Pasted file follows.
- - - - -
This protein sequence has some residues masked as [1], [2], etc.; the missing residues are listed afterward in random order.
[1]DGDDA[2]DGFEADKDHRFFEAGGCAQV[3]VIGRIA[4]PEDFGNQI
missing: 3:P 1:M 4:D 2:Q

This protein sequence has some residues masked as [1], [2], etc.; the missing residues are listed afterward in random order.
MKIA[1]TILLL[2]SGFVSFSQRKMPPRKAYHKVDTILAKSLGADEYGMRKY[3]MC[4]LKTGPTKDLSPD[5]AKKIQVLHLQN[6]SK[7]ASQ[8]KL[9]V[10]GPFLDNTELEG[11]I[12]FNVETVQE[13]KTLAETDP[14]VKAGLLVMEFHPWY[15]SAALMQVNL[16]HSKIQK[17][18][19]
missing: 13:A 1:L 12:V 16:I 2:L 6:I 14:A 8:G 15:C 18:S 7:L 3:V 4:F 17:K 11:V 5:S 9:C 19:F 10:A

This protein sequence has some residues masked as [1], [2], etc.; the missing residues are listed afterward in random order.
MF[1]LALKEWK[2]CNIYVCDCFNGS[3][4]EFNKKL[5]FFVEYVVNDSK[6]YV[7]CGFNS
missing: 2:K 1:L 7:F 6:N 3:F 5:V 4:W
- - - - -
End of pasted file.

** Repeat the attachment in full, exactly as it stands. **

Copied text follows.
This protein sequence has some residues masked as [1], [2], etc.; the missing residues are listed afterward in random order.
[1]DGDDA[2]DGFEADKDHRFFEAGGCAQV[3]VIGRIA[4]PEDFGNQI
missing: 3:P 1:M 4:D 2:Q

This protein sequence has some residues masked as [1], [2], etc.; the missing residues are listed afterward in random order.
MKIA[1]TILLL[2]SGFVSFSQRKMPPRKAYHKVDTILAKSLGADEYGMRKY[3]MC[4]LKTGPTKDLSPD[5]AKKIQVLHLQN[6]SK[7]ASQ[8]KL[9]V[10]GPFLDNTELEG[11]I[12]FNVETVQE[13]KTLAETDP[14]VKAGLLVMEFHPWY[15]SAALMQVNL[16]HSKIQK[17][18][19]
missing: 13:A 1:L 12:V 16:I 2:L 6:I 14:A 8:G 15:C 18:S 7:L 3:V 4:F 17:K 11:V 5:S 9:C 19:F 10:A

This protein sequence has some residues masked as [1], [2], etc.; the missing residues are listed afterward in random order.
MF[1]LALKEWK[2]CNIYVCDCFNGS[3][4]EFNKKL[5]FFVEYVVNDSK[6]YV[7]CGFNS
missing: 2:K 1:L 7:F 6:N 3:F 5:V 4:W